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Virgin Atlantic Flies Commercial Airliner London-to-New York on 100% SAF

British airline Virgin Atlantic flew one of its commercial airliners from
London to New York on Tuesday using 100% sustainable aviation fuel, the company
said Tuesday.
The airline flew a Boeing 787 Dreamliner powered by Rolls-Royce Trent 1000
engines from Heathrow Airport to John F. Kennedy International Airport,
according to a news release. Virgin said its flight marked the first time a
commercial jet had flown across the Atlantic Ocean on unblended SAF.
The flight burned a dual SAF blend, 88% of which was made by Air BP using waste
fats. The remaining 12% was made from plant sugars and was supplied by Virent,
a subsidiary of U.S. refiner Marathon Petroleum, according to Virgin Atlantic.
The type of SAF produced by Virent is classified as synthetic aromatic
kerosene, which is “needed in 100% SAF blends to give the fuel the required
aromatics for engine function,” the airline said.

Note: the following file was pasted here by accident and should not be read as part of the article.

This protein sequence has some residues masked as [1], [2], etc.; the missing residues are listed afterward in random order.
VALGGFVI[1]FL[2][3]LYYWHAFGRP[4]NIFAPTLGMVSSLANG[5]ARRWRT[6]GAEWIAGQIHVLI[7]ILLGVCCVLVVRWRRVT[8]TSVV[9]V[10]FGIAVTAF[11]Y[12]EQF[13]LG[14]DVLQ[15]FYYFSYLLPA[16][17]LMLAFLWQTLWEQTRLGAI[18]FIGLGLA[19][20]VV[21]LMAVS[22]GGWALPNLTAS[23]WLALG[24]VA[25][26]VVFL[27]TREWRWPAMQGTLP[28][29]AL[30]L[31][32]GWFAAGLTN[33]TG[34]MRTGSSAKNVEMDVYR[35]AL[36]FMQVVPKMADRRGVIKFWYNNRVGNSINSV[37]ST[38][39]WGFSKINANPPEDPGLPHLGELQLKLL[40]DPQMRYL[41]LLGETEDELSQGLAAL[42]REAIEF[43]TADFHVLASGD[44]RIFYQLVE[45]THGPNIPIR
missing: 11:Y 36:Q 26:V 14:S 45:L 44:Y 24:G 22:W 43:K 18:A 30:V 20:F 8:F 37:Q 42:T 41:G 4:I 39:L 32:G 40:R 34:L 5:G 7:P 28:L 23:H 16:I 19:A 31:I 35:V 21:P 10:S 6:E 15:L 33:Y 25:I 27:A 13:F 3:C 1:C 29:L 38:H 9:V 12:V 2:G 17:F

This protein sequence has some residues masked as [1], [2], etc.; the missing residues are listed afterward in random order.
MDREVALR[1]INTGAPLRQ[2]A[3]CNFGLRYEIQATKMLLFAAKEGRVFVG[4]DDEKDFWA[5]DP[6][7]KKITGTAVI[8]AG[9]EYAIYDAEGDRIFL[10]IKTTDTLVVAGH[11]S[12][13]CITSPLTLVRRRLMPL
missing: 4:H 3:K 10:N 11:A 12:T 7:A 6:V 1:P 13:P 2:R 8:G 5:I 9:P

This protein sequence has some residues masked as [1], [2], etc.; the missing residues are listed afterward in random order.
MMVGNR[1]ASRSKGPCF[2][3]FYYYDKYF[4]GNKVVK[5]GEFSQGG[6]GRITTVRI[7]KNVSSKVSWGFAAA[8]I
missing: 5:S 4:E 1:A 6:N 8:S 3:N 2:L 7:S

Shai Weiss, chief executive officer of Virgin Atlantic, said the trans-Atlantic
flight proved SAF’s viability as a drop-in replacement for conventional
fossil-based jet fuel.
“[SAF is] the only viable solution for decarbonizing long-haul aviation,” Weiss
said in a news release. “It’s taken radical collaboration to get here, and
we’re proud to have reached this important milestone, but we need to push
There is “simply not enough SAF” available for end users, Weiss said, adding
that significantly more investment and government-backed “regulatory certainty
and price support mechanisms” are needed for SAF production to scale up.
A week ago, U.S. business jet manufacturer Gulfstream Aerospace Corp. said it
operated the world’s first trans-Atlantic flight using unblended SAF. The
company on Nov. 19 flew a smaller plane — one of its G600 aircraft — from its
headquarters in Savannah, Georgia, to Farnborough Airport near London,
according to a news release.
Gulfstream said its SAF was made by Boston-based biofuel producer World Energy,
which used waste fats as feedstock.